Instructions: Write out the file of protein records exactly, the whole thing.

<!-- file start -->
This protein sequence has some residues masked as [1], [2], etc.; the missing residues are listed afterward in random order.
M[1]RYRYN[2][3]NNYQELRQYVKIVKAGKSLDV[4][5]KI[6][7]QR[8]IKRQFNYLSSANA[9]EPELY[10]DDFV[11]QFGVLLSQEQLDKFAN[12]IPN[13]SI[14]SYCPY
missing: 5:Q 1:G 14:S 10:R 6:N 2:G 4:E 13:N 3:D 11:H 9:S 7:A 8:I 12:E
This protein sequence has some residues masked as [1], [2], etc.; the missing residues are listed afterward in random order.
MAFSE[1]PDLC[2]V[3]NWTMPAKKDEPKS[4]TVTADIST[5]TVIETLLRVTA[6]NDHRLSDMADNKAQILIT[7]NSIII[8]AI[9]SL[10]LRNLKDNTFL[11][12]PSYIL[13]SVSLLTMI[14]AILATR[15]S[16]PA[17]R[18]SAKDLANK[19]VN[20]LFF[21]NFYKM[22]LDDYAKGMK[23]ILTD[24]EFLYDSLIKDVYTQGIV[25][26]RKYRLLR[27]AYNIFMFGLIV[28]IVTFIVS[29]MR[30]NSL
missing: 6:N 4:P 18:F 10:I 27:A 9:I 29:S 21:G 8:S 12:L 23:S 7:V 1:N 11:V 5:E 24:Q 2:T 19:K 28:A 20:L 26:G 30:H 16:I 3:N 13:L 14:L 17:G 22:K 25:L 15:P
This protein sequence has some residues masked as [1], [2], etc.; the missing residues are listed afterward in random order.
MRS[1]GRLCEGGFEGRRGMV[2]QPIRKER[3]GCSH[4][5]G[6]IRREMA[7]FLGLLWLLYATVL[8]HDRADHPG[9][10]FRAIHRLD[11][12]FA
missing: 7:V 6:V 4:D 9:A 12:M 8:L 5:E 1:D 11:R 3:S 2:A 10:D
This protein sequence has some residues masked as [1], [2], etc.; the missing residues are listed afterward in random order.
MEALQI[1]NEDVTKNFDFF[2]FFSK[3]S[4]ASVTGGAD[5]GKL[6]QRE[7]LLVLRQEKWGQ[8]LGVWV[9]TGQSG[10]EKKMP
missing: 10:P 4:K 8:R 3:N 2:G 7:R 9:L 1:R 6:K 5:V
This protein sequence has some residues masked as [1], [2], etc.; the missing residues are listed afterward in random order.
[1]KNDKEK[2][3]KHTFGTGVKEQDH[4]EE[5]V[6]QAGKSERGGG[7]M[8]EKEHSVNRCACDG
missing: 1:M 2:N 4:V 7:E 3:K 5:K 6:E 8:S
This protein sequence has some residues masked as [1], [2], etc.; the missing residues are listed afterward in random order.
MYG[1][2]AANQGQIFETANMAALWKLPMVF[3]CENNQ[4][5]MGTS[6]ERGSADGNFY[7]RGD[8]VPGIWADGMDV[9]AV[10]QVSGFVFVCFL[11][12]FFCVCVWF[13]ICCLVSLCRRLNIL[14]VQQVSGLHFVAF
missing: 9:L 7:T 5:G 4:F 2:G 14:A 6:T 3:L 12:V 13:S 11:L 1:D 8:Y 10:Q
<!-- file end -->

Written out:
This protein sequence has some residues masked as [1], [2], etc.; the missing residues are listed afterward in random order.
M[1]RYRYN[2][3]NNYQELRQYVKIVKAGKSLDV[4][5]KI[6][7]QR[8]IKRQFNYLSSANA[9]EPELY[10]DDFV[11]QFGVLLSQEQLDKFAN[12]IPN[13]SI[14]SYCPY
missing: 5:Q 1:G 14:S 10:R 6:N 2:G 4:E 13:N 3:D 11:H 9:S 7:A 8:I 12:E
This protein sequence has some residues masked as [1], [2], etc.; the missing residues are listed afterward in random order.
MAFSE[1]PDLC[2]V[3]NWTMPAKKDEPKS[4]TVTADIST[5]TVIETLLRVTA[6]NDHRLSDMADNKAQILIT[7]NSIII[8]AI[9]SL[10]LRNLKDNTFL[11][12]PSYIL[13]SVSLLTMI[14]AILATR[15]S[16]PA[17]R[18]SAKDLANK[19]VN[20]LFF[21]NFYKM[22]LDDYAKGMK[23]ILTD[24]EFLYDSLIKDVYTQGIV[25][26]RKYRLLR[27]AYNIFMFGLIV[28]IVTFIVS[29]MR[30]NSL
missing: 6:N 4:P 18:F 10:I 27:A 9:I 29:S 21:G 8:S 12:L 23:S 7:V 1:N 11:V 5:E 24:Q 2:T 19:K 28:A 20:L 26:G 30:H 16:I 3:N 13:L 14:L 17:G 22:K 25:L 15:P
This protein sequence has some residues masked as [1], [2], etc.; the missing residues are listed afterward in random order.
MRS[1]GRLCEGGFEGRRGMV[2]QPIRKER[3]GCSH[4][5]G[6]IRREMA[7]FLGLLWLLYATVL[8]HDRADHPG[9][10]FRAIHRLD[11][12]FA
missing: 7:V 6:V 4:D 9:A 12:M 8:L 5:E 1:D 11:R 3:S 2:A 10:D
This protein sequence has some residues masked as [1], [2], etc.; the missing residues are listed afterward in random order.
MEALQI[1]NEDVTKNFDFF[2]FFSK[3]S[4]ASVTGGAD[5]GKL[6]QRE[7]LLVLRQEKWGQ[8]LGVWV[9]TGQSG[10]EKKMP
missing: 10:P 4:K 8:R 3:N 2:G 7:R 9:L 1:R 6:K 5:V
This protein sequence has some residues masked as [1], [2], etc.; the missing residues are listed afterward in random order.
[1]KNDKEK[2][3]KHTFGTGVKEQDH[4]EE[5]V[6]QAGKSERGGG[7]M[8]EKEHSVNRCACDG
missing: 1:M 2:N 4:V 7:E 3:K 5:K 6:E 8:S
This protein sequence has some residues masked as [1], [2], etc.; the missing residues are listed afterward in random order.
MYG[1][2]AANQGQIFETANMAALWKLPMVF[3]CENNQ[4][5]MGTS[6]ERGSADGNFY[7]RGD[8]VPGIWADGMDV[9]AV[10]QVSGFVFVCFL[11][12]FFCVCVWF[13]ICCLVSLCRRLNIL[14]VQQVSGLHFVAF
missing: 9:L 7:T 5:G 4:F 2:G 14:A 6:T 3:L 12:V 13:S 11:L 1:D 8:Y 10:Q